"I believe that much of the serials acquisitions of the future will be at the article level, not at the journal level, and it will not be limited to acquisitions and reference librarians. Library patrons will be acquiring their own materials electronically." (Marcia Tuttle "The Newsletter on Serials Pricing Issues" The Public-Access Computer Systems Review 2:1 (1991) (pp. 111-127)).
Well, Marcia, it turns out was VERY much RIGHT about individuals acquiring their own materials "electronically." In fact, it's so commonplace at the moment as to be unremarkable. But in 1990 (when I believe Marcia wrote this) it was not the norm. Libraries were mediating. And most librarians in academic libraries, believed that what someone used in or from a library was nobody's business but the users. Some libraries have been "tested" on this assumption in the paper universe, but it takes more than a polite question or offer of "payment" to get ANY specific user data from public funded libraries. What does comparable protection mean in the electronic resources arena? That most library-oriented of institutions, OCLC, will provide IP address-specific information about access to First Search (and I assume other data sources) if particular types of accounts are set up. And I NEED some of that as a manager to make intelligent, informed choices about certain types of purchases/leases or contracts. But transaction logs are almost too easy to use.
In this get-it-yourself world we seem to be in agreement, as Robert Heterick says, that "Institutions built on a mediator philosophy will not survive the information ages" (in The National Electronic Library: A Guide to the Future for Library Managers (ed. by Gary M. Pitkin, Westport, CT: Greenwood Press, 1996 p. 173). So librarians have seen their roles as purchasing, leasing, etc. access, or electronic rights and then encouraging individuals to do their own thing. We have been getting out of the way as quickly as possible. I certainly agree with that principle. But as a corollary, use information is in other institutions' hands, information that formerly was only used within library contexts.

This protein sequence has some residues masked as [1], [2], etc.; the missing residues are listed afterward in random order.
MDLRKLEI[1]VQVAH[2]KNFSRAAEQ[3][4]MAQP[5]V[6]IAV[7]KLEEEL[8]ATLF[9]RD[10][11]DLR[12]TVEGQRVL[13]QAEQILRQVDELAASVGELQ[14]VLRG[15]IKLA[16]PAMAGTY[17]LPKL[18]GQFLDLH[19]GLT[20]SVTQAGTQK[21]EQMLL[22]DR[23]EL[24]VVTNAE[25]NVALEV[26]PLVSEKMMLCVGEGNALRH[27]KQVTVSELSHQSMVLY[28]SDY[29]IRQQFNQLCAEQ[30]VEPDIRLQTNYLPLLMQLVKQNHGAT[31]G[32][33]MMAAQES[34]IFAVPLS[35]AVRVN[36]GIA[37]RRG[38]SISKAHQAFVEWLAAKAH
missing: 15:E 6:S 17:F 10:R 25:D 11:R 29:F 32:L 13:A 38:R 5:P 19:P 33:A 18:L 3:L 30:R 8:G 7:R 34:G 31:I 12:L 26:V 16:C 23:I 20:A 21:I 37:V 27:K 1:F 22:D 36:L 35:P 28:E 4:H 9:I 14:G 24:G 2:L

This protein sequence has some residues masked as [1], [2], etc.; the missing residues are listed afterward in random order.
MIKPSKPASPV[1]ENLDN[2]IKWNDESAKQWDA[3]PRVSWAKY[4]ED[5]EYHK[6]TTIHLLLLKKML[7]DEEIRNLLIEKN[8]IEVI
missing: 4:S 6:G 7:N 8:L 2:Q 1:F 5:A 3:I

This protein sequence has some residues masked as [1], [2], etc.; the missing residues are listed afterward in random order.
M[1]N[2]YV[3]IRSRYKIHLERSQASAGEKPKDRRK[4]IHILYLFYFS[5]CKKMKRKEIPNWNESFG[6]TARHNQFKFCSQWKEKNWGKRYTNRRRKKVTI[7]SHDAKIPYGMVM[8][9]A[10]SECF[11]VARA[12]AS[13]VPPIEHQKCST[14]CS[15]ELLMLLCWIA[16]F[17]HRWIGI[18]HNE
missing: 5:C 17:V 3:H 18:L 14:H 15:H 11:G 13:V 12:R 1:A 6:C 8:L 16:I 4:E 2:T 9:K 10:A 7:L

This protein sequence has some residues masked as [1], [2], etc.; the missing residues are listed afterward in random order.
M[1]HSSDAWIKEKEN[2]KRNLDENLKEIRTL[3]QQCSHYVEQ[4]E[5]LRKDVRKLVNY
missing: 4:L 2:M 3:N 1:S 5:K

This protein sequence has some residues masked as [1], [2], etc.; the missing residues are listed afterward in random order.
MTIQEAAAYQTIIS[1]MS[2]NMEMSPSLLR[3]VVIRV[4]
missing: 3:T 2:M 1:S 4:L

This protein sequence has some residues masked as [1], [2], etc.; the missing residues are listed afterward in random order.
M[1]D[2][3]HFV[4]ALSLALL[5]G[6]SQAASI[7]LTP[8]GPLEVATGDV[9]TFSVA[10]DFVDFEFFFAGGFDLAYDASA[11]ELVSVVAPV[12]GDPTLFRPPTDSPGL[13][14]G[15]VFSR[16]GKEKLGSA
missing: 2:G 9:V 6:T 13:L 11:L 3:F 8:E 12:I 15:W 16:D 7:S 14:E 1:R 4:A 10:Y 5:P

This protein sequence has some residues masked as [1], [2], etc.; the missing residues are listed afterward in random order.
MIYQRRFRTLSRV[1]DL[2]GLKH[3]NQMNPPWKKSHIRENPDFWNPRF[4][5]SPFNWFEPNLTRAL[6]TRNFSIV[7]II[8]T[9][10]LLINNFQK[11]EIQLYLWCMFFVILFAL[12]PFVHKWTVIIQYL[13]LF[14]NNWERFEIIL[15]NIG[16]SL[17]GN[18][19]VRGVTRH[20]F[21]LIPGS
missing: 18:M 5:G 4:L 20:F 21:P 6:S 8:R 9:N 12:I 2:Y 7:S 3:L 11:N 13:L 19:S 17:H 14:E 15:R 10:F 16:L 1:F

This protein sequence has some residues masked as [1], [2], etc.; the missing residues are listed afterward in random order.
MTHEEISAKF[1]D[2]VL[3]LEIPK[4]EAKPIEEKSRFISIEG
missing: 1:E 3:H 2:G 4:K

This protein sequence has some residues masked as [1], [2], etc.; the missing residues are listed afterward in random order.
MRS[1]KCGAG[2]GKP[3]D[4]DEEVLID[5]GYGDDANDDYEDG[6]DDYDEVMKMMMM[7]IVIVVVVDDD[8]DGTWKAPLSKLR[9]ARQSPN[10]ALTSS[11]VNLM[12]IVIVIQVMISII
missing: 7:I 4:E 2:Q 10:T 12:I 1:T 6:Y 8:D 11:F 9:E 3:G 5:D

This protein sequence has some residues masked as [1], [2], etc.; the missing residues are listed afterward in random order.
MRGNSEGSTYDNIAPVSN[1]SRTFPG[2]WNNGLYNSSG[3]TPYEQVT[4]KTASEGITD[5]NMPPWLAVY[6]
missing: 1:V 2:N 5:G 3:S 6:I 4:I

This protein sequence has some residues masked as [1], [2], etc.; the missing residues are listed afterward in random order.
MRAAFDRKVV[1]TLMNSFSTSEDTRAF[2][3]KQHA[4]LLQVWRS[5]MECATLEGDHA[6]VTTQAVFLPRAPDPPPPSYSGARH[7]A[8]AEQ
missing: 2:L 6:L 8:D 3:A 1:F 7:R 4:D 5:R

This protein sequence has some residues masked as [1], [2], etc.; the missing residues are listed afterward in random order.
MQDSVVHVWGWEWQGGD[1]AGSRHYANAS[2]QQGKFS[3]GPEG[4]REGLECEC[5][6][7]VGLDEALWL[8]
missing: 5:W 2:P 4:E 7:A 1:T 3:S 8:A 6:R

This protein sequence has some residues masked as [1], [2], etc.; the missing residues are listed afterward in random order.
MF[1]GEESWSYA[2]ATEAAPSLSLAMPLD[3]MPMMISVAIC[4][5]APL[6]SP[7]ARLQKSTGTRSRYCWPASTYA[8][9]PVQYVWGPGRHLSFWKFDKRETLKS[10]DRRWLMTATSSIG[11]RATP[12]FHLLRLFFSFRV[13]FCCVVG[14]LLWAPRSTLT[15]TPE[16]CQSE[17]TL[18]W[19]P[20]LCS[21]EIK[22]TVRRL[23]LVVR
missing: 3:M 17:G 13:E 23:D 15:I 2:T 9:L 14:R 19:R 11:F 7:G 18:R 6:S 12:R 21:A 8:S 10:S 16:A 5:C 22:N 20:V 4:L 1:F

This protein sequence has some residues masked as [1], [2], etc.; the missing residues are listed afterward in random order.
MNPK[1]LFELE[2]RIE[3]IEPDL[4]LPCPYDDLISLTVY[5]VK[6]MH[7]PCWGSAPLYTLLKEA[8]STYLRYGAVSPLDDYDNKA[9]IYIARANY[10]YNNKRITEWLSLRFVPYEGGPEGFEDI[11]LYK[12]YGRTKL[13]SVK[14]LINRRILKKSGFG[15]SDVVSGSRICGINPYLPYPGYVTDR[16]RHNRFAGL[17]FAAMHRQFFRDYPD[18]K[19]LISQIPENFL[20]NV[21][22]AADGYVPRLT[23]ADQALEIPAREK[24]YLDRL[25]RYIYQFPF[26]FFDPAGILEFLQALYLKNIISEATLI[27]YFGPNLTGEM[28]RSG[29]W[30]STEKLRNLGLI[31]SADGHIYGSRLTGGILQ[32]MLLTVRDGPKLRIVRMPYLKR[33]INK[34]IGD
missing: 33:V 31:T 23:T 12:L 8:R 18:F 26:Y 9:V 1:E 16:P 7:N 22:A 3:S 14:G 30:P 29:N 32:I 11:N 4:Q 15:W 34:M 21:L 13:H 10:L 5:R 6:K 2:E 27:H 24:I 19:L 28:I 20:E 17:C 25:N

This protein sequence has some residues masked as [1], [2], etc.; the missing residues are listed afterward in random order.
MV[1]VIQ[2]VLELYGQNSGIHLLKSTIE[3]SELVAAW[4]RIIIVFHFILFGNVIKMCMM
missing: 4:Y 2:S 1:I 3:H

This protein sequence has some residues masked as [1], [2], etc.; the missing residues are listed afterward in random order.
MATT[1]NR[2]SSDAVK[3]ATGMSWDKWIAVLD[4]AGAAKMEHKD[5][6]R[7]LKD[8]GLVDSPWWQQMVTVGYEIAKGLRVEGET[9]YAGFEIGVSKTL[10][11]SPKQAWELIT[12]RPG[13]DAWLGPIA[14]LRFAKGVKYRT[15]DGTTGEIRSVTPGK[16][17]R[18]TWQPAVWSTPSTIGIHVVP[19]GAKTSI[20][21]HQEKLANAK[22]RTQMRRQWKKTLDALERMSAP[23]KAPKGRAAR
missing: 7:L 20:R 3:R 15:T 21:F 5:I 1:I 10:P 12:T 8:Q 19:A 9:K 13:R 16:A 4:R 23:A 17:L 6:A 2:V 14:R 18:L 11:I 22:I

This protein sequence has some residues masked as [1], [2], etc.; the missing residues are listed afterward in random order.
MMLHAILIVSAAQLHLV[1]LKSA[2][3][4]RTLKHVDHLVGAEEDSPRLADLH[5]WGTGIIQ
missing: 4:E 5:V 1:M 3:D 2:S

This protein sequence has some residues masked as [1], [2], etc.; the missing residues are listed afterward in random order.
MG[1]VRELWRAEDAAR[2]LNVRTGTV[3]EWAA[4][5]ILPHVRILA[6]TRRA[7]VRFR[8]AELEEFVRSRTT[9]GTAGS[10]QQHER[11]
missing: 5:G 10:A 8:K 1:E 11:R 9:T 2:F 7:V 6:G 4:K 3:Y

What happens when vendors and publishers have SPECIFIC USER data, i.e., down to the exact article, phrase, words, that someone, however briefly, pulled up or ordered? HOW are those commercial entities going to use that information? Is Elsevier (oh, it's so easy to pick on them these days) going to SELL to some producer of goods, (or even share among its various arms/entities/businesses) a list of people who access an article on polishing jade or building superconducting supercomputers (do we still have those)? Will information on who uses what be sold to the highest bidder? Will the new aggregator vendors routinely pass on to "publishers" or content owners, logs of WHO used WHICH of their titles? Those individuals could become targets for specific sales. Or perhaps the AUTHOR will want to know exactly WHO read her latest opus (Hey that sounds interesting!).
But then, why not create a log of all individuals who read the latest article on garbage eating bacteria? If sold to the right company, it could become important for determining who else in the WORLD is interested, or perhaps working on the same problem. Will commercial sci-tech companies have to tell employees NOT to read what's available on the publisher sites for fear of competitors getting an inkling of what they are working on?
In the rush to meet the common goal of full text access -- of individuals getting to what they need or want, or are just vaguely interested in -- are the protections that libraries provide, a cloak of anonymity, at least in in-house use, disappearing with librarians doing little on the demise of one of the primary characteristics of current use of the serial literature? Yes, many institutions are working on setting up their own authentication servers, some because of recognition of the need for privacy of certain individual identification information (such as social security number). But once the individual entering is "authenticated" what's to keep the information provider from determining who is reading their information?